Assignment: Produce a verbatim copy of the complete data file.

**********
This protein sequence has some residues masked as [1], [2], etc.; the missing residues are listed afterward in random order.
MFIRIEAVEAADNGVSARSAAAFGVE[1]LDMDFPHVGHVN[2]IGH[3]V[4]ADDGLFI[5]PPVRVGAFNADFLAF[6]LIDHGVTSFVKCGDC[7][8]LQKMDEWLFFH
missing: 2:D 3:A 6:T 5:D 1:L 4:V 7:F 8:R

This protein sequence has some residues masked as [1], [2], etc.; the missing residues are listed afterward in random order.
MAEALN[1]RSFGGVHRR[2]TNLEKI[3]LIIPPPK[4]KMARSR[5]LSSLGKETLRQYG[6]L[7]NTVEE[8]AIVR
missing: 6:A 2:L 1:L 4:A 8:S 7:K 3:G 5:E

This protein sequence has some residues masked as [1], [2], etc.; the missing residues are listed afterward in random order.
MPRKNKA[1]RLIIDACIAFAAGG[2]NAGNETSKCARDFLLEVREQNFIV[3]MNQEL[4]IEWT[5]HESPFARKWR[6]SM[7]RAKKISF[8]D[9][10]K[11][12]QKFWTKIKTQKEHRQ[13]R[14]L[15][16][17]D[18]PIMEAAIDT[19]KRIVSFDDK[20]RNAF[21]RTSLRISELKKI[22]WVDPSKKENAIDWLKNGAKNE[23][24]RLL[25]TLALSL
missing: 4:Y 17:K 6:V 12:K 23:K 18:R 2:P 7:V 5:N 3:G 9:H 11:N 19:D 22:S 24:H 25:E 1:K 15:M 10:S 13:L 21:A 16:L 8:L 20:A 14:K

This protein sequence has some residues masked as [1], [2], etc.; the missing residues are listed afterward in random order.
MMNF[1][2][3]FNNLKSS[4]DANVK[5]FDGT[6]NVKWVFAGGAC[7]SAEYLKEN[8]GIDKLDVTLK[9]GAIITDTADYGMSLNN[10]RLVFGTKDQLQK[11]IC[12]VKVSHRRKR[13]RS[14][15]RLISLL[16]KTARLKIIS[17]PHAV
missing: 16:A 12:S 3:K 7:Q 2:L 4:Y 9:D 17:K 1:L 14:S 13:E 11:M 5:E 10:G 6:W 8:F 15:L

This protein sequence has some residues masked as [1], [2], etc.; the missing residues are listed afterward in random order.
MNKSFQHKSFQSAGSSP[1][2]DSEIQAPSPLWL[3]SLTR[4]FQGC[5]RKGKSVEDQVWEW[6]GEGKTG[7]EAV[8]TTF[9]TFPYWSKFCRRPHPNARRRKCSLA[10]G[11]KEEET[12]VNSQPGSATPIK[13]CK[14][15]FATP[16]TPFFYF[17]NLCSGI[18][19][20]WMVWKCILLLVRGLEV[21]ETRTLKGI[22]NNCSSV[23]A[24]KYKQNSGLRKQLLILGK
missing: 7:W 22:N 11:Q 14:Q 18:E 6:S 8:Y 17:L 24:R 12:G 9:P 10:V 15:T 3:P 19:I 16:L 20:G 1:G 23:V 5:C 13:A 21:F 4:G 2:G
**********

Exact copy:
This protein sequence has some residues masked as [1], [2], etc.; the missing residues are listed afterward in random order.
MFIRIEAVEAADNGVSARSAAAFGVE[1]LDMDFPHVGHVN[2]IGH[3]V[4]ADDGLFI[5]PPVRVGAFNADFLAF[6]LIDHGVTSFVKCGDC[7][8]LQKMDEWLFFH
missing: 2:D 3:A 6:T 5:D 1:L 4:V 7:F 8:R

This protein sequence has some residues masked as [1], [2], etc.; the missing residues are listed afterward in random order.
MAEALN[1]RSFGGVHRR[2]TNLEKI[3]LIIPPPK[4]KMARSR[5]LSSLGKETLRQYG[6]L[7]NTVEE[8]AIVR
missing: 6:A 2:L 1:L 4:A 8:S 7:K 3:G 5:E

This protein sequence has some residues masked as [1], [2], etc.; the missing residues are listed afterward in random order.
MPRKNKA[1]RLIIDACIAFAAGG[2]NAGNETSKCARDFLLEVREQNFIV[3]MNQEL[4]IEWT[5]HESPFARKWR[6]SM[7]RAKKISF[8]D[9][10]K[11][12]QKFWTKIKTQKEHRQ[13]R[14]L[15][16][17]D[18]PIMEAAIDT[19]KRIVSFDDK[20]RNAF[21]RTSLRISELKKI[22]WVDPSKKENAIDWLKNGAKNE[23][24]RLL[25]TLALSL
missing: 4:Y 17:K 6:V 12:K 23:K 18:R 2:P 7:V 5:N 3:G 9:H 11:N 19:D 22:S 24:H 25:E 1:K 15:M 10:S 13:L 21:A 16:L 8:L 20:A 14:K

This protein sequence has some residues masked as [1], [2], etc.; the missing residues are listed afterward in random order.
MMNF[1][2][3]FNNLKSS[4]DANVK[5]FDGT[6]NVKWVFAGGAC[7]SAEYLKEN[8]GIDKLDVTLK[9]GAIITDTADYGMSLNN[10]RLVFGTKDQLQK[11]IC[12]VKVSHRRKR[13]RS[14][15]RLISLL[16]KTARLKIIS[17]PHAV
missing: 16:A 12:S 3:K 7:Q 2:L 4:Y 9:D 17:K 1:L 14:S 13:E 11:M 5:E 10:G 6:W 8:F 15:L

This protein sequence has some residues masked as [1], [2], etc.; the missing residues are listed afterward in random order.
MNKSFQHKSFQSAGSSP[1][2]DSEIQAPSPLWL[3]SLTR[4]FQGC[5]RKGKSVEDQVWEW[6]GEGKTG[7]EAV[8]TTF[9]TFPYWSKFCRRPHPNARRRKCSLA[10]G[11]KEEET[12]VNSQPGSATPIK[13]CK[14][15]FATP[16]TPFFYF[17]NLCSGI[18][19][20]WMVWKCILLLVRGLEV[21]ETRTLKGI[22]NNCSSV[23]A[24]KYKQNSGLRKQLLILGK
missing: 7:W 22:N 11:Q 14:Q 18:E 6:S 8:Y 17:L 24:R 12:G 9:P 10:V 15:T 3:P 19:I 16:L 20:G 1:G 23:V 5:C 13:A 21:F 4:G 2:G